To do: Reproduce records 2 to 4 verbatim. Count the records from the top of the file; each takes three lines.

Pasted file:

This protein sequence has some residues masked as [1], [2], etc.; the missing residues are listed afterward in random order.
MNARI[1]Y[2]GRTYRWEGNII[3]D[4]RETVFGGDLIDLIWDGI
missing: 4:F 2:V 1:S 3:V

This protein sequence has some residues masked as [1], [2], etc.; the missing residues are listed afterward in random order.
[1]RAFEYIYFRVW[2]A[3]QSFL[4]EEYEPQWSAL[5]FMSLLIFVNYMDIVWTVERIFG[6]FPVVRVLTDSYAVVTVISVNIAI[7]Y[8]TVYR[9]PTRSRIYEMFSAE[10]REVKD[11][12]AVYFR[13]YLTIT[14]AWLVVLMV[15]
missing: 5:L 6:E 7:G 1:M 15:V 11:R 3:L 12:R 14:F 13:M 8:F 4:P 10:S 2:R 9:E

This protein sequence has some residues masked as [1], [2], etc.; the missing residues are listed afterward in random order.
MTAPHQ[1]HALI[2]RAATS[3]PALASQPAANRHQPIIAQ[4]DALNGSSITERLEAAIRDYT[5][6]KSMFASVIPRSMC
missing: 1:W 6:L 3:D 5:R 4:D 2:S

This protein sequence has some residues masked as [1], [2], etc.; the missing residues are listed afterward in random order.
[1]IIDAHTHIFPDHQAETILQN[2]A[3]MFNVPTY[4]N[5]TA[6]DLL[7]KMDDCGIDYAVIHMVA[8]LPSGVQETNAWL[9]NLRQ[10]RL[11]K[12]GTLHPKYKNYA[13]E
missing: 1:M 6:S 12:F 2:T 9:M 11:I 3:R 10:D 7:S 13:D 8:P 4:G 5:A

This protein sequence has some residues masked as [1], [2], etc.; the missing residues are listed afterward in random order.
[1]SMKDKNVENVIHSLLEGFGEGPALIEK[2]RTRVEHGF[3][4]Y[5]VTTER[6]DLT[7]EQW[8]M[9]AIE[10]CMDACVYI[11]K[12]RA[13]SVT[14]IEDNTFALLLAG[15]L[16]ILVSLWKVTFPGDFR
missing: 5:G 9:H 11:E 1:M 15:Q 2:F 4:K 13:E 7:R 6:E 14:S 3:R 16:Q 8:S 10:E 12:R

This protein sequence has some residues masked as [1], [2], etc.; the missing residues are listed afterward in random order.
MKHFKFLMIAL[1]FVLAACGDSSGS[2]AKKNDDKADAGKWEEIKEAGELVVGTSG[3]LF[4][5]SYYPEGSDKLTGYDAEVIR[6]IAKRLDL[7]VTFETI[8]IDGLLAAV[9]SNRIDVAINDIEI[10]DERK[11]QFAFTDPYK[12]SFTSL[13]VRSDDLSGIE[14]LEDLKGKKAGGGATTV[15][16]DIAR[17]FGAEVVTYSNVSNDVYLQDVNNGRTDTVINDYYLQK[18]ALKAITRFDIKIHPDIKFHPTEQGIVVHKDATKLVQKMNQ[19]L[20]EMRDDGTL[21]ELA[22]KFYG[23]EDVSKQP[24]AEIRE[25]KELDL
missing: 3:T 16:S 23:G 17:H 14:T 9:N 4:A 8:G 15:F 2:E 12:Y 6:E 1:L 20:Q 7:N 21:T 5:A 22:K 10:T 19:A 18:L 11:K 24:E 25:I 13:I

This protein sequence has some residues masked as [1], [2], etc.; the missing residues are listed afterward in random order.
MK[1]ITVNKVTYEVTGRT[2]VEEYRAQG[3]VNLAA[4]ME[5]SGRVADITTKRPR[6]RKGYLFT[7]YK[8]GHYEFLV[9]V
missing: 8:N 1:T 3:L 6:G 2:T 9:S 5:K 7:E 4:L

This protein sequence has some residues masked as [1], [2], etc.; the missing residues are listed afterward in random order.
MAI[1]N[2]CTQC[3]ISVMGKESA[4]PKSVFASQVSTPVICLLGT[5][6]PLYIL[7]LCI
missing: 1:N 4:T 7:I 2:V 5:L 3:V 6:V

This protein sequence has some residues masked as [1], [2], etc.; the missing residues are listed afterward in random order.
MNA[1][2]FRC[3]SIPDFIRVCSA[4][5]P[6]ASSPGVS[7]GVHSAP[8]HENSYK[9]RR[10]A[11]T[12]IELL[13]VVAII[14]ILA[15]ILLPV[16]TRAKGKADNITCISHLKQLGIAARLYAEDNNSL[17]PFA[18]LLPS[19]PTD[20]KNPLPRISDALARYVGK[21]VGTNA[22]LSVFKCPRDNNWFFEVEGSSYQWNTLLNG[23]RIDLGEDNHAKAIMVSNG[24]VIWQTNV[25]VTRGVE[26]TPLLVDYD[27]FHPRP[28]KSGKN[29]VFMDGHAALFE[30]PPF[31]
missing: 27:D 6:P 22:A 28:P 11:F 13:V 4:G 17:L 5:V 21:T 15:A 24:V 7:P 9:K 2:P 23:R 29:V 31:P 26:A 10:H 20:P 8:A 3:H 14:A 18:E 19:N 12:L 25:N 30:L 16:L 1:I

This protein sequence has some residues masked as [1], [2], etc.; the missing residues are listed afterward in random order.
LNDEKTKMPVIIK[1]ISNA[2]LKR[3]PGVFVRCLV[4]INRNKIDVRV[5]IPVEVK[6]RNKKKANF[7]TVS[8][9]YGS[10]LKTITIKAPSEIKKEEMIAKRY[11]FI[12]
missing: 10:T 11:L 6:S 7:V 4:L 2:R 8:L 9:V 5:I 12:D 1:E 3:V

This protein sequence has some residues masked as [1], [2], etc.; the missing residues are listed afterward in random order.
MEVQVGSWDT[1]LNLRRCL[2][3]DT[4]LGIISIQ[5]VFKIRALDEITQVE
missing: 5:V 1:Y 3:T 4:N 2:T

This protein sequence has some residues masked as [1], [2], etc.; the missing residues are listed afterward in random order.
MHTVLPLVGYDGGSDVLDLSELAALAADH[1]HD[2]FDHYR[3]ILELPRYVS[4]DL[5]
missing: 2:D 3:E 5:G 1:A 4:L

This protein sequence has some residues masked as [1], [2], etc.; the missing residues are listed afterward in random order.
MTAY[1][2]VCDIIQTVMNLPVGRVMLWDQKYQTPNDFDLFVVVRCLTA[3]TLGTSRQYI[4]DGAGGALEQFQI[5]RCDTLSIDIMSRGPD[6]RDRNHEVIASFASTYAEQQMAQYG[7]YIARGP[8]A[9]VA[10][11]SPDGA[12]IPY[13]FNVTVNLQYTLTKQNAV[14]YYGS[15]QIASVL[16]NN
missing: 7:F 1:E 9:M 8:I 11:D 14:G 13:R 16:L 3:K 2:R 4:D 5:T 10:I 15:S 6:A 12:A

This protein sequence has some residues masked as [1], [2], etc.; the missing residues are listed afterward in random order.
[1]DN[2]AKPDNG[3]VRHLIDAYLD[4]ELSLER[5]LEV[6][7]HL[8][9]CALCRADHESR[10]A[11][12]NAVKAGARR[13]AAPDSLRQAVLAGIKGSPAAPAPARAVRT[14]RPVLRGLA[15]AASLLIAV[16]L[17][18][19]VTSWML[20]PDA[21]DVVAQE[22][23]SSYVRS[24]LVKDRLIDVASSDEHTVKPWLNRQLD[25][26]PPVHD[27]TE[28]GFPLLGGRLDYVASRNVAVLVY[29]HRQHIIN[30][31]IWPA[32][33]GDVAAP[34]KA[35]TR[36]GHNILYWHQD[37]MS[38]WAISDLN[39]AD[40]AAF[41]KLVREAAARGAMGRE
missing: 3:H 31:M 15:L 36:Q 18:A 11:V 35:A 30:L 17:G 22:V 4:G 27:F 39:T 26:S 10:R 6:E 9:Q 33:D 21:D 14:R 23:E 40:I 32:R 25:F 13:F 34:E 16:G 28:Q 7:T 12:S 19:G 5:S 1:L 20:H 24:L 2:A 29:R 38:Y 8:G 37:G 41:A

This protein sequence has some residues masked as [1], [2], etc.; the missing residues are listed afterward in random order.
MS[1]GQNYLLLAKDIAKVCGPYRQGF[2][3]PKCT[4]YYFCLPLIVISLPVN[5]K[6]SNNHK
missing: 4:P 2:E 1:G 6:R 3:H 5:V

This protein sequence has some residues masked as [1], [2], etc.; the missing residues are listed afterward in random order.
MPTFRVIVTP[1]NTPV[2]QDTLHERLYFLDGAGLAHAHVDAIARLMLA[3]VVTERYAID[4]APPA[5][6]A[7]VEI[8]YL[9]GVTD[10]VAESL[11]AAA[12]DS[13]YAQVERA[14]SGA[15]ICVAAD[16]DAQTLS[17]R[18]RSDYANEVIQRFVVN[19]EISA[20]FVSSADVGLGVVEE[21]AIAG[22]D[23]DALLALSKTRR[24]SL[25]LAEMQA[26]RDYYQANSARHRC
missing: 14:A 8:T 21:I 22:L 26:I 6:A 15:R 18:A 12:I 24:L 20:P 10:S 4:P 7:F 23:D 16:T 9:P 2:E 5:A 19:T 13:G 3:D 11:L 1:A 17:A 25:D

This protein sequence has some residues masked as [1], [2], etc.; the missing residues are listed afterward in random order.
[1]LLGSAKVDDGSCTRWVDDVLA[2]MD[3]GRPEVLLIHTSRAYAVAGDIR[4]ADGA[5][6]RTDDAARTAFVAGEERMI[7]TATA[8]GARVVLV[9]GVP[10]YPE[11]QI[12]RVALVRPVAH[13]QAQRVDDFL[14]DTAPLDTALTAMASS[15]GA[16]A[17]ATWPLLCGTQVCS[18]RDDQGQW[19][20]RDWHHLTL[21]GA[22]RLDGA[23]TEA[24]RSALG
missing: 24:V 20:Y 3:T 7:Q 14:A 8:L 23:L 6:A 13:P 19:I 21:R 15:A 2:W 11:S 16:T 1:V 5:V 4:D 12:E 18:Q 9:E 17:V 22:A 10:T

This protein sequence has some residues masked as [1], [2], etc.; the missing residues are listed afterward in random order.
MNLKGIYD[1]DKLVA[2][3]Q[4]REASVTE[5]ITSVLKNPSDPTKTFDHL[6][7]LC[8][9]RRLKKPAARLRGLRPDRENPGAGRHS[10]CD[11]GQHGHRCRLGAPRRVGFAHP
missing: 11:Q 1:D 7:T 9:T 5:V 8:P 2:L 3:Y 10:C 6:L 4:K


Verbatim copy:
This protein sequence has some residues masked as [1], [2], etc.; the missing residues are listed afterward in random order.
[1]RAFEYIYFRVW[2]A[3]QSFL[4]EEYEPQWSAL[5]FMSLLIFVNYMDIVWTVERIFG[6]FPVVRVLTDSYAVVTVISVNIAI[7]Y[8]TVYR[9]PTRSRIYEMFSAE[10]REVKD[11][12]AVYFR[13]YLTIT[14]AWLVVLMV[15]
missing: 5:L 6:E 7:G 1:M 15:V 11:R 3:L 12:R 14:F 13:M 8:F 4:P 10:S 2:R 9:E

This protein sequence has some residues masked as [1], [2], etc.; the missing residues are listed afterward in random order.
MTAPHQ[1]HALI[2]RAATS[3]PALASQPAANRHQPIIAQ[4]DALNGSSITERLEAAIRDYT[5][6]KSMFASVIPRSMC
missing: 1:W 6:L 3:D 5:R 4:D 2:S

This protein sequence has some residues masked as [1], [2], etc.; the missing residues are listed afterward in random order.
[1]IIDAHTHIFPDHQAETILQN[2]A[3]MFNVPTY[4]N[5]TA[6]DLL[7]KMDDCGIDYAVIHMVA[8]LPSGVQETNAWL[9]NLRQ[10]RL[11]K[12]GTLHPKYKNYA[13]E
missing: 1:M 6:S 12:F 2:T 9:M 11:I 3:R 10:D 7:S 13:D 8:P 4:G 5:A